Erika Bachiochi offers an original look at the development of feminism in the United States, advancing a vision of rights that rests upon our responsibilities to others.
In The Rights of Women, Erika Bachiochi explores the development of feminist thought in the United States. Inspired by the writings of Mary Wollstonecraft, Bachiochi presents the intellectual history of a lost vision of women’s rights, seamlessly weaving philosophical insight, biographical portraits, and constitutional law to showcase the once predominant view that our rights properly rest upon our concrete responsibilities to God, self, family, and community.
Bachiochi proposes a philosophical and legal framework for rights that builds on the communitarian tradition of feminist thought as seen in the work of Elizabeth Fox-Genovese and Jean Bethke Elshtain. Drawing on the insight of prominent figures such as Sarah Grimké, Frances Willard, Florence Kelley, Betty Friedan, Pauli Murray, Ruth Bader Ginsburg, and Mary Ann Glendon, this book is unique in its treatment of the moral roots of women’s rights in America and its critique of the movement’s current trajectory. The Rights of Women provides a synthesis of ancient wisdom and modern political insight that locates the family’s vital work at the very center of personal and political self-government. Bachiochi demonstrates that when rights are properly understood as a civil and political apparatus born of the natural duties we owe to one another, they make more visible our personal responsibilities and more viable our common life together.
This smart and sophisticated application of Wollstonecraft’s thought will serve as a guide for how we might better value the culturally essential work of the home and thereby promote authentic personal and political freedom. The Rights of Women will interest students and scholars of political theory, gender and women’s studies, constitutional law, and all readers interested in women’s rights.
1. Mary Wollstonecraft’s Moral Vision
2. Men, Marriage, Law, and Government
3. The Young Republic and the Unequal Virtues of the Agrarian Home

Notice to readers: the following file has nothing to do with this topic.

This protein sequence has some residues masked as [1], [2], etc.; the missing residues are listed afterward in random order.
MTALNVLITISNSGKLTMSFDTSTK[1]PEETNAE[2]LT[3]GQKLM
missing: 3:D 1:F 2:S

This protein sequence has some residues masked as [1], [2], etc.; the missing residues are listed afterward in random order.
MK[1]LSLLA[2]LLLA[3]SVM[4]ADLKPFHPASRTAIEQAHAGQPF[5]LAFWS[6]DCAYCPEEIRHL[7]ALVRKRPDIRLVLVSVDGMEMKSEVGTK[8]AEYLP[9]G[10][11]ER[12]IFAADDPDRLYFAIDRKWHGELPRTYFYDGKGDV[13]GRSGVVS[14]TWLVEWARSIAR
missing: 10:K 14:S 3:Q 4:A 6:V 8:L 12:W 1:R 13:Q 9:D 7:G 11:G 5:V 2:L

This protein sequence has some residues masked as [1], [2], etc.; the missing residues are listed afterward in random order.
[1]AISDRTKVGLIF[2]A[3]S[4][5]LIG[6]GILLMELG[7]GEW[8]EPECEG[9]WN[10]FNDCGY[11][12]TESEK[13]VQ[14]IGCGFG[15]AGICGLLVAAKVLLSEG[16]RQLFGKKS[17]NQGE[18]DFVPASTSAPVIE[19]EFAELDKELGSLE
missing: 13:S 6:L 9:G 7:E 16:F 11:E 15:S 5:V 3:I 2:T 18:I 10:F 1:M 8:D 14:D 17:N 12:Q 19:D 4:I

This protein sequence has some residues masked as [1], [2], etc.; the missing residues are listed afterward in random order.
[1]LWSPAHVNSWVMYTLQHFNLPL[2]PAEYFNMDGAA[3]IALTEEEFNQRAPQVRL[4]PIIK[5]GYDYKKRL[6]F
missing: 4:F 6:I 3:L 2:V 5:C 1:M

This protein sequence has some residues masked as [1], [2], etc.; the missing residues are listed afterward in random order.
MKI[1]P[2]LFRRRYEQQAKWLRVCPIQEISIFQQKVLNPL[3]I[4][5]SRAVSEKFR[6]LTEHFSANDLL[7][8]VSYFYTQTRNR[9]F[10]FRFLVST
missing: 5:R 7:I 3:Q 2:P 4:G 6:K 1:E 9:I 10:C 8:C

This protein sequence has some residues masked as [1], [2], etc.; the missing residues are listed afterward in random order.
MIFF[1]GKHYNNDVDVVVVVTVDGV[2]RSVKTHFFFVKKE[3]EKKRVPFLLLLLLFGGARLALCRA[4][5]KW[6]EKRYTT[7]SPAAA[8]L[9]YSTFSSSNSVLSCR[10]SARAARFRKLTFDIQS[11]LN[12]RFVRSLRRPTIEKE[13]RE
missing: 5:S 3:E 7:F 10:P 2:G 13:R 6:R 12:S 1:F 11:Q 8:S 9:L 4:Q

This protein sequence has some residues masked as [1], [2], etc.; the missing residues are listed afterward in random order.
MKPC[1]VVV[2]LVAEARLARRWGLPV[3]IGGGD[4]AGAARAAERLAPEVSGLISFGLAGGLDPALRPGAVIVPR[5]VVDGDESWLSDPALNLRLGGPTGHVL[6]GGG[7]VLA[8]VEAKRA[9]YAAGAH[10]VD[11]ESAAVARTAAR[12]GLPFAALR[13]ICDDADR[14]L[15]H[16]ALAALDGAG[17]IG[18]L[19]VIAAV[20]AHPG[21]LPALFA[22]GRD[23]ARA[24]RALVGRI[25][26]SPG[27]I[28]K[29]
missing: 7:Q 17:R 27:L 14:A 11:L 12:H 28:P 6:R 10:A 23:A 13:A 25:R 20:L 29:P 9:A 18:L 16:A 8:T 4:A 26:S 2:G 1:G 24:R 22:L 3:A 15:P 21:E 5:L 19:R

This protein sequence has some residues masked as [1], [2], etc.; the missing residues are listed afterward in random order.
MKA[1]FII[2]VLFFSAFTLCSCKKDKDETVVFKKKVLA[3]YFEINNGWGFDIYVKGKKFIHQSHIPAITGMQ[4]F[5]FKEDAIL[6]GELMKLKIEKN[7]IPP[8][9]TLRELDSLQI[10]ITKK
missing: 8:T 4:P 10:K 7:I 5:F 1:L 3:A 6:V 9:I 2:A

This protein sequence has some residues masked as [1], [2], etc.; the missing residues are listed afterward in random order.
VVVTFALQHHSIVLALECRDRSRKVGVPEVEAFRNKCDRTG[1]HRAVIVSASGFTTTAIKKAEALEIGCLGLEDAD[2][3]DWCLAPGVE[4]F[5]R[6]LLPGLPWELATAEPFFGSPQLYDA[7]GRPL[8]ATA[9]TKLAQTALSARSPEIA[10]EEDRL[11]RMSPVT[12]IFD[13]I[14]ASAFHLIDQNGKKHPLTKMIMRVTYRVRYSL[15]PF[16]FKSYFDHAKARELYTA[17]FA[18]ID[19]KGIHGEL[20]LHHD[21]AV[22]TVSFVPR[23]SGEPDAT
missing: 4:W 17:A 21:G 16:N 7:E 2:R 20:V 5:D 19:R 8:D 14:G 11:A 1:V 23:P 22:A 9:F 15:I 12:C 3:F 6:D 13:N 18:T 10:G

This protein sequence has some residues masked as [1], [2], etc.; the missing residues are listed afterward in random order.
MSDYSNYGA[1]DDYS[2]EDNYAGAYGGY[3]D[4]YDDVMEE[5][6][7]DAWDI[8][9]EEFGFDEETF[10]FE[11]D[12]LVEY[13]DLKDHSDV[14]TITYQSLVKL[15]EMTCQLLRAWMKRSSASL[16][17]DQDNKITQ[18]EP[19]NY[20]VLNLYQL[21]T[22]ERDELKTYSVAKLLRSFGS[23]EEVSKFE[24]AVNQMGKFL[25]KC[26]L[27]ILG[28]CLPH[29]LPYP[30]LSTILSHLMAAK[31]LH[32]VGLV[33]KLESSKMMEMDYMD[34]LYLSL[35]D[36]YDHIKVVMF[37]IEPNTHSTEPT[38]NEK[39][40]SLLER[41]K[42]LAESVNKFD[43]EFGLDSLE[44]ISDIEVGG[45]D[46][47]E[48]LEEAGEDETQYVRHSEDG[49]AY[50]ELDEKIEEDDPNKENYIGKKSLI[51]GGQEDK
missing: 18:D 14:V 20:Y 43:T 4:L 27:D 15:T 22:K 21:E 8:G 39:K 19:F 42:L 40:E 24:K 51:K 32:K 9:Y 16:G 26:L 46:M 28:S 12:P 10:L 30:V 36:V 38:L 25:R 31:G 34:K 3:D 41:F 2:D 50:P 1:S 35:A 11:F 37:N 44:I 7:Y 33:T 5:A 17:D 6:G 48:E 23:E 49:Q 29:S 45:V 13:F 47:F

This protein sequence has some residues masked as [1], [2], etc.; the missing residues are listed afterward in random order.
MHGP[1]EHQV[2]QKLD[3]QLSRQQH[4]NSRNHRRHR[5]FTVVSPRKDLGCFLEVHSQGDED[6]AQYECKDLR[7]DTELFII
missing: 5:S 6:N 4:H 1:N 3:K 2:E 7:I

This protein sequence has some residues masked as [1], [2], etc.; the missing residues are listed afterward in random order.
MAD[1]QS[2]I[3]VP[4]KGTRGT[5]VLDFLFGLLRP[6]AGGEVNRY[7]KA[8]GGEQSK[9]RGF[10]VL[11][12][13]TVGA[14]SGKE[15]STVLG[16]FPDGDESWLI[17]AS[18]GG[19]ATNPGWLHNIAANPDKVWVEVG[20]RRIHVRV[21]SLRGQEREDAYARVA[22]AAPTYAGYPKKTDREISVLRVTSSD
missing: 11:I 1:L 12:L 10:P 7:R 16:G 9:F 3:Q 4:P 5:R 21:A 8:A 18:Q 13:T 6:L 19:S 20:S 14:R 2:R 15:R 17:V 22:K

4. Women’s Suffrage, Rational Souls, Sexed Bodies, And the Ties that Bind
5. The Industrial Revolution and the Debate Between Abstract Rights and Concrete Duties
6. The “Feminine Mystique” and Human Work
7. Sex Role Stereotypes and the Successful Quest for Equal Citizenship Status
8. Caring for Dependency in the Logic of the Market
9. Sexual Asymmetry, American Law, and the Call for a Renewed Family Ecology
10. Reimagining Feminism Today in Search of Human Excellence
Erika Bachiochi is a fellow at the Ethics and Public Policy Center and a senior fellow at the Abigail Adams Institute, where she founded and directs the Wollstonecraft Project. She is the editor of Women, Sex, and the Church: A Case for Catholic Teaching and The Cost of “Choice”: Women Evaluate the Impact of Abortion.
"Examining Wollstonecraft’s philosophical writings on sex, sexuality, and motherhood—as a lens through which to view the history of feminism in the United States—Bachiochi argues that between the 19th and 21st centuries, too many American women abandoned Wollstonecraftian ideals of virtue and fairness, replacing them with the self-defeating ideology (and various waves) of progressive feminism." —National Review
"The Rights of Women: Reclaiming a Lost Vision . . . portrays women as increasingly disadvantaged by principles that became prominent in the 20th century's conception of liberty. Rather than merely liberating, [Bachiochi] argues, the industrial and sexual revolutions have disrupted longstanding dynamics that allow the sexes to pursue authentic freedom; that is, the freedom to pursue virtue in familial and social relationships." —FoxNews